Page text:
So on Random Buzzers.com there is a question of the week. This week's question was "What would you say is the number-one mistake aspiring authors make?"
There were some good answers and some bad ones. I am going to go through some of them in this post and tell you whether or not you should listen to their advice, and then I'll add some of my own at the bottom.
Answer #1- Laura Resau, Author, "The Indigo Notebook" says:
Many writers dive into a wonderful story, but then, a few chapters in, they get stuck and eventually give up. I think writers need to understand that it's natural to encounter obstacles on the story's journey. You just need to come up with strategies to write through the struggles and finish the book!
This is entirely true. I have a big problem with not finishing my stories. A lot of people do. Just write it. It doesn't matter if it comes out horrible because that's what revising is for, right?
Answer #2- Brooke77 says: not trying.
Well if you don't try it's not going to work. If you're not committed to writing a story (and finishing) then don't write one. Good answer.
Answer #3- thebookmuncher says: Thinking that they are the next big thing. More often than not, they aren't.
This isn't the best advice to give someone. Obviously (for most people) their stories aren't going to be very good until they have written (and finished) a bunch of stories. But that doesn't mean they can't be the next big thing. As long as your head stays the right size you're good.
Answer #4- ScarrletReader says: They give up on something that could be great because of loss of interest.
This happens. If you're not interested in it you're not going to be very good at writing it, but that doesn't mean you shouldn't try. If you find yourself loosing interest in your unfinished story, take a break from it (try not to start any new ones. If you have an idea write it down so you can come back to it) and try and find some new inspiration for it. Watch movies, read books, see plays, stuff like that.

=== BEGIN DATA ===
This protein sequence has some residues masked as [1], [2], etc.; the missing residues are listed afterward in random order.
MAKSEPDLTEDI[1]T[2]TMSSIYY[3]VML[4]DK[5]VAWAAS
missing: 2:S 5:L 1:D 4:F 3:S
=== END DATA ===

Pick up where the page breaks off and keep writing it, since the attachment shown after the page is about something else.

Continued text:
Answer #5- bookiegirlie says: They don't know grammar rules.
Uh, sorry bookiegirlie, but this is a stupid answer. Grammar isn't the most important thing when you're writing a story (unless it's an assignment for school). That doesn't mean you should not worry about grammar at all, just don't make it the point of your story. If grammar is your focus, then write a book about grammar. If you make a mistake and you catch it, then fix it. If you don't catch it just then, well that's what editing is for. Remember, editing comes after revising and they are NOT the same thing.
Answer #6- xoxo4rica says: To not pursue your wildest ideas. Books are a form of expression, so express yourself!
Excellent answer. If you have a great idea, write it down. Don't try to write a book that is the same as all the books everybody else is writing. (Some) People get tired of reading forty million books about vampire romances. Write your own story, not someone else's.
Answer #7- muggs1105 says: Not having a good story line, technically, the story should have a Beginning, Middle and End.
If you're writing for the first time every, your story line isn't going to be great. So if you're a first time writer, try to have a beginning, middle, and end, but if you're not quite there yet, don't worry. You will be. Now if you've been writing for years and none of your stories have a defined beginning, middle, or end, then I think we have a problem.